Otoyomegatari – 30

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“Meeting the Batan”

Normally the most adorable couple in the universe arm-wrestling would be the headline, but that’s not the case here.

For my money, Otoyomegatari is the best manga running (though with hundreds of them out there, that’s obviously narrowed down to the ones I read).  In terms of art I think it’s almost a slam-dunk, but Mori-sensei has also done incredibly writing here, creating some of the most appealing characters in years and some of the best slice-of-life romance to boot.

Now, though, she’s upping the ante – there’s plot happening, and it’s serious stuff.  This is a risky change for the series and one I wasn’t 100% convinced would ever happen, but now that it is I think it’s proving quite gripping.  The attachments formed with the characters (obviously Karluk and Amira most especially) are so strong now that with the prospect of bad times ahead, it’s impossible not to be very worried for them.

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As usual, the trouble stems from two sources – Amira’s Halgal Clan and the Russians.  As was foreshadowed in the last chapter, the Halgal Clan is in dire straits – the bride they married off to the Numaji clan has died and with no other girl to send, their grazing privileges have been taken away (that was why they tried to steal Amira back).  For a nomadic tribe in this time and place, no grazing land is a catastrophe – and Amira’s father has decided the only way to get grazing land is to take it by force.

That’s all bad enough, but this is where the politics of the time come into play.  The old man has decided to ally with distant relatives the Batan, who’ve joined forced with the Russians – and dangle Russian weaponry in front on him as an enticement to join up.  The old man is desperate for revenge against Karluk’s family as well as the land he plans to take from them.  But Azel sees the truth of the matter – the Batan are vile and corrupt and there are huge hidden costs to their too-good-to-be-true offer.    As Azel says, the Russians have introduced these weapons so that the local tribes will kill each other off with them – and his brothers agree with him.  But what does that mean when the will of the family patriarch is absolute law?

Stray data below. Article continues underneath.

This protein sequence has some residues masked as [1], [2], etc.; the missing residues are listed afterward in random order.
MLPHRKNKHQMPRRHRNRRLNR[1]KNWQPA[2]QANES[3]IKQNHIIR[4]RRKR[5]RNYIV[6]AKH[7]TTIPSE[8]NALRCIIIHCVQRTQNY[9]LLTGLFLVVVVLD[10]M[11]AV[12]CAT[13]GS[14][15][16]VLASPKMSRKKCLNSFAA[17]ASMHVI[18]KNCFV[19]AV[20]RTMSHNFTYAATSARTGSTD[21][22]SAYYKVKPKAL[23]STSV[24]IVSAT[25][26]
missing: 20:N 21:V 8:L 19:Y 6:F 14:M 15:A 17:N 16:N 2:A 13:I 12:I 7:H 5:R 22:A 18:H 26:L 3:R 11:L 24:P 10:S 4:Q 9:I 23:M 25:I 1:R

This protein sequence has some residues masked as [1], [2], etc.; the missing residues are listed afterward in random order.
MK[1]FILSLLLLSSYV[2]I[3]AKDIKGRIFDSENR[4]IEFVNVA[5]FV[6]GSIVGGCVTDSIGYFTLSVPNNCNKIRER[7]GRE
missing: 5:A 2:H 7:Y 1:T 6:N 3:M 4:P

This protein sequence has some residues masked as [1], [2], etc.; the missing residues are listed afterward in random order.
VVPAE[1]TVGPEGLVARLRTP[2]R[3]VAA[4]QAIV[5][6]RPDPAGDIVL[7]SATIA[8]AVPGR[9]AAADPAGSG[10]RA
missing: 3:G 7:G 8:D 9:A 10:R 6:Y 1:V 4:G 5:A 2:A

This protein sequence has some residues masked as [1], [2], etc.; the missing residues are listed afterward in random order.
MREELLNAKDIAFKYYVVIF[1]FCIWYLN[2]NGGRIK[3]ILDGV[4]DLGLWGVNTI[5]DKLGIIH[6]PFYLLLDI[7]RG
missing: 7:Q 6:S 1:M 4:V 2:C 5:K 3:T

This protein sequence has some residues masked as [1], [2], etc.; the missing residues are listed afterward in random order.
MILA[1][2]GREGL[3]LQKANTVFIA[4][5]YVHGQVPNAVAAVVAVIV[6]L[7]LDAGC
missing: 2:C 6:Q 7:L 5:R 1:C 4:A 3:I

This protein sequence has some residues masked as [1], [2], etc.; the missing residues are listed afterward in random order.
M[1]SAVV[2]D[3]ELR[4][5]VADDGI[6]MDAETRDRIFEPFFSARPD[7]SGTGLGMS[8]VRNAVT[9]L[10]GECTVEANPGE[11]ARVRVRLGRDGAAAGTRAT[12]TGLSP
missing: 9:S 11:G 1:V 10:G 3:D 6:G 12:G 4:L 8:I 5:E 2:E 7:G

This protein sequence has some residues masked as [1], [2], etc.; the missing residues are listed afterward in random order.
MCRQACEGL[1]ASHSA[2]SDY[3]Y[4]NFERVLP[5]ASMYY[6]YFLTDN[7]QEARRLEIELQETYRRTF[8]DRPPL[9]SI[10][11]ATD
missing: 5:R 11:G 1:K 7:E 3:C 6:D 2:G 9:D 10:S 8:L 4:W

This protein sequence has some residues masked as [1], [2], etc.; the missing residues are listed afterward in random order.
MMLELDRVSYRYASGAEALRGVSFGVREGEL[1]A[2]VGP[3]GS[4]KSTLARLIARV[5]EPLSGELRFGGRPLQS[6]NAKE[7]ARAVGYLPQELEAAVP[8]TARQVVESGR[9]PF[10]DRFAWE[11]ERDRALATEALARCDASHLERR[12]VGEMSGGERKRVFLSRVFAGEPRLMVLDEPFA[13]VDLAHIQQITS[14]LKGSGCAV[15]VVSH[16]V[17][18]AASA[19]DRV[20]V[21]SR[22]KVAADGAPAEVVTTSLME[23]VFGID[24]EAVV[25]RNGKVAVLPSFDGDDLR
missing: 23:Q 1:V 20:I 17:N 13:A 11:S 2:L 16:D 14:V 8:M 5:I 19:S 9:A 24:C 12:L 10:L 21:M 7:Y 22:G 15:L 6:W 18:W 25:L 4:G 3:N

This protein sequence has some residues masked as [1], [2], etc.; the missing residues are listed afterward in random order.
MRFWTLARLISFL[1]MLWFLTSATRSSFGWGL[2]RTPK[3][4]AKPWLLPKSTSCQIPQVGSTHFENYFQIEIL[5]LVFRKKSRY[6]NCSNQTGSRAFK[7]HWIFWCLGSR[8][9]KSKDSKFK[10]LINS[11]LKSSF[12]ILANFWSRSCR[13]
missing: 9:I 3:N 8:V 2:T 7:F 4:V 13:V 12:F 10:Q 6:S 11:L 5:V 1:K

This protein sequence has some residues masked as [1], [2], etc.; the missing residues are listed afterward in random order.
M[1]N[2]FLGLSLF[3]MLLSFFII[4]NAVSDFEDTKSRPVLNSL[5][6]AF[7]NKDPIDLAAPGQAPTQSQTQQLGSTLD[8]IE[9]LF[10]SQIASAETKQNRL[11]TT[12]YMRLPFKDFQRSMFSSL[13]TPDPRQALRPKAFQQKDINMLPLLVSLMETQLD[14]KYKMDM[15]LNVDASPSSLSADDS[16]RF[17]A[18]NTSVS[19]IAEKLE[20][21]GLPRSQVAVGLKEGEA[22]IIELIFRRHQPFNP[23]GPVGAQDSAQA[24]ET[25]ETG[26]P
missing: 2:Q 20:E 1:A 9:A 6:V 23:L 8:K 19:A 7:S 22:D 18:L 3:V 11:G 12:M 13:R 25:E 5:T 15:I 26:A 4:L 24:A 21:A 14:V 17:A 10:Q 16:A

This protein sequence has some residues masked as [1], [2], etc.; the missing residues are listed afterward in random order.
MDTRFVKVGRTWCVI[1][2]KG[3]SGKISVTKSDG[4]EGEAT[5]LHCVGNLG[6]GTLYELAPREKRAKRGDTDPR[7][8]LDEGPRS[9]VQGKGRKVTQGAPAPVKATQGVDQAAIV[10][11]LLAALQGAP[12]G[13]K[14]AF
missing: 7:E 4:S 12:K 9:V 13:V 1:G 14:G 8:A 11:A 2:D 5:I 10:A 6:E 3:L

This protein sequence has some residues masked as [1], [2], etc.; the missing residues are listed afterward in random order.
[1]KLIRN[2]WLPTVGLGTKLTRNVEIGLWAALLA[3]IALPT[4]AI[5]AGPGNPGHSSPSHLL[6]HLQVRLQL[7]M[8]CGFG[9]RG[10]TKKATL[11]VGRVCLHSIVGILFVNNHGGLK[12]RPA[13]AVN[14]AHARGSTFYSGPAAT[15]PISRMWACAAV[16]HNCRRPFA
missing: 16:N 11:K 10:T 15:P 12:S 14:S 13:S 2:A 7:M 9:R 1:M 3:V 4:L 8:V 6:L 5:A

I’m not exactly sure where this is headed, but the warm and appealing scene at the end of the chapter featuring Karluk and Amira only heightens the sense of dread.  No doubt with the armaments the Batan offered the Halgal could wipe Karluk’s village off the map, but I suspect Azel is going to prevent that from happening one way or the other (more out of a sense of protecting his own clan’s future than concern over the act itself, it must be said).  Whether that means a warning to Karluk’s family or an outright rebellion against his father I don’t know, but there’s definitely going to be blood shed here – I expect things to get pretty ugly.  I’m worried for Karluk and Amira, but not Otoyomegatari – Mori has handled everything else so flawlessly that I’m fully confident she’ll tell this tale brilliantly as well, however it goes.

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    *melts* … I had actually imagined for them to go armwrestling and the hair petting. And Mori-sensei delivers. And how *melts more*
    This chapter felts especially short, but it still accomplished some meaty setup for the larger plot.
    I agree that whatever Azel has in store he's doing it to save his big family rather than out of convern for Karluk's village. But Amir is still is sister and I like to think that her safety and happiness are if anything a welcome collateral in his plans…

  2. He didn't strike me as all that concerned for her when they raided the village. That seemed pretty willy-nilly.

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    YMMV but if you happen to reread chapter #6-7 – I've just leafed through my Italian hardcopies – there are a few clues: he's the only one teling Amira the real reason why they're trying to take her back when she asks – also: *he* is the one she asks out of the whole group of blood relatives -, he doesn't remotely try to stop her and Karluck from escaping by horse after Smith's flock diversion in spite of being the closest to them, and he's the one letting her know where they left her horse so she can take it back after their failed 'bridenapping' . There are at least a couple more actually: one of the relatives sorta reproaches him right after Amir and Karluck manage to ride away in a 'you've done it again. The matter is decided, we have talked about this many times already' sorta way , and in another scene by campfire his two young cousins are questioning his behaviour and if he agrees with the family ways… one of them actually asks the other to 'stop tormenting Azer' with such questions.
    Again in the current chapter we are presented with the contrast between his thankless role and outer conduct as the family representative and designed future patrirch and his actual opinion on his family marriage/business/alliance policies.
    I don't think Mori would have sprinkled such elements just for kicks, and I wouldn't mind witnessing some more openly conflicting loyalties on Azel's part down the road.

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    P.S.: sorry for the typo and the inconsisnt names spelling, I got them mixed with the Italian edition ones.

  5. I confess I haven't read those chapters in a while, so your account is no doubt more accurate than my dodgy memory…

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